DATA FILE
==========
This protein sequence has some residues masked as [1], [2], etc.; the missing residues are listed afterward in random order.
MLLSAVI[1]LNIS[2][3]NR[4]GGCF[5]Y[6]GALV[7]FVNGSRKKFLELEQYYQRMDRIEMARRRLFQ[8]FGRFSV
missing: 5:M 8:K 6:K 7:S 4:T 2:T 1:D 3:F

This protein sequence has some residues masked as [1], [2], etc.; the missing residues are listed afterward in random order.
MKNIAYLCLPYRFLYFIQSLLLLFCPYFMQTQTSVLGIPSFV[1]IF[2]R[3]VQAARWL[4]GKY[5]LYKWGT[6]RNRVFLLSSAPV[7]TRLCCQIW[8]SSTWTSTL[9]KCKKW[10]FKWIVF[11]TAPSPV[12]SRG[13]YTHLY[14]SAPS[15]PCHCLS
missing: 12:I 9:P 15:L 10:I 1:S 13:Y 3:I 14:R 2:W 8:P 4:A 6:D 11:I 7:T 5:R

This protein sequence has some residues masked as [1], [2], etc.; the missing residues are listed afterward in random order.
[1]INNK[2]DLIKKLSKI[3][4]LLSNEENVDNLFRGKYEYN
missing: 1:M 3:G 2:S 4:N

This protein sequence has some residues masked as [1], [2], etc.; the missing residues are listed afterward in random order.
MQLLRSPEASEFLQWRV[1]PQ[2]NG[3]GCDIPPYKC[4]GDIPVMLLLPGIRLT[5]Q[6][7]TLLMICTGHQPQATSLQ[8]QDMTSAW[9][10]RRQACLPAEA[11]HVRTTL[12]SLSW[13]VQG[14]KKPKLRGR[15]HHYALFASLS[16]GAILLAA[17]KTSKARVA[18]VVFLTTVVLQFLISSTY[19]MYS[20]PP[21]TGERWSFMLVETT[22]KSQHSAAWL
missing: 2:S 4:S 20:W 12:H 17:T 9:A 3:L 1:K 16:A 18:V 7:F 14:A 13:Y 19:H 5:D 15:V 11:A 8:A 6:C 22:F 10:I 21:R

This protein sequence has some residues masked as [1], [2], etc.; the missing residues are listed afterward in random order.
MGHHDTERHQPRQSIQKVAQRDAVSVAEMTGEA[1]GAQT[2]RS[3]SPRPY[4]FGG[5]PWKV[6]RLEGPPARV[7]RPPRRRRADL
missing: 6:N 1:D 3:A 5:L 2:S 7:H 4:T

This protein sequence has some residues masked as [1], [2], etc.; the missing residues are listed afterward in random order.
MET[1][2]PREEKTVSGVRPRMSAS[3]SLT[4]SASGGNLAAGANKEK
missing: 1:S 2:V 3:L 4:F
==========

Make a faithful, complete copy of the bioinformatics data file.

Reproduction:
This protein sequence has some residues masked as [1], [2], etc.; the missing residues are listed afterward in random order.
MLLSAVI[1]LNIS[2][3]NR[4]GGCF[5]Y[6]GALV[7]FVNGSRKKFLELEQYYQRMDRIEMARRRLFQ[8]FGRFSV
missing: 5:M 8:K 6:K 7:S 4:T 2:T 1:D 3:F

This protein sequence has some residues masked as [1], [2], etc.; the missing residues are listed afterward in random order.
MKNIAYLCLPYRFLYFIQSLLLLFCPYFMQTQTSVLGIPSFV[1]IF[2]R[3]VQAARWL[4]GKY[5]LYKWGT[6]RNRVFLLSSAPV[7]TRLCCQIW[8]SSTWTSTL[9]KCKKW[10]FKWIVF[11]TAPSPV[12]SRG[13]YTHLY[14]SAPS[15]PCHCLS
missing: 12:I 9:P 15:L 10:I 1:S 13:Y 3:I 14:R 2:W 8:P 4:A 6:D 11:I 7:T 5:R

This protein sequence has some residues masked as [1], [2], etc.; the missing residues are listed afterward in random order.
[1]INNK[2]DLIKKLSKI[3][4]LLSNEENVDNLFRGKYEYN
missing: 1:M 3:G 2:S 4:N

This protein sequence has some residues masked as [1], [2], etc.; the missing residues are listed afterward in random order.
MQLLRSPEASEFLQWRV[1]PQ[2]NG[3]GCDIPPYKC[4]GDIPVMLLLPGIRLT[5]Q[6][7]TLLMICTGHQPQATSLQ[8]QDMTSAW[9][10]RRQACLPAEA[11]HVRTTL[12]SLSW[13]VQG[14]KKPKLRGR[15]HHYALFASLS[16]GAILLAA[17]KTSKARVA[18]VVFLTTVVLQFLISSTY[19]MYS[20]PP[21]TGERWSFMLVETT[22]KSQHSAAWL
missing: 2:S 4:S 20:W 12:H 17:T 9:A 3:L 1:K 16:A 18:V 7:F 14:A 13:Y 19:H 5:D 15:V 11:A 8:A 6:C 22:F 10:I 21:R

This protein sequence has some residues masked as [1], [2], etc.; the missing residues are listed afterward in random order.
MGHHDTERHQPRQSIQKVAQRDAVSVAEMTGEA[1]GAQT[2]RS[3]SPRPY[4]FGG[5]PWKV[6]RLEGPPARV[7]RPPRRRRADL
missing: 6:N 1:D 3:A 5:L 2:S 7:H 4:T

This protein sequence has some residues masked as [1], [2], etc.; the missing residues are listed afterward in random order.
MET[1][2]PREEKTVSGVRPRMSAS[3]SLT[4]SASGGNLAAGANKEK
missing: 1:S 2:V 3:L 4:F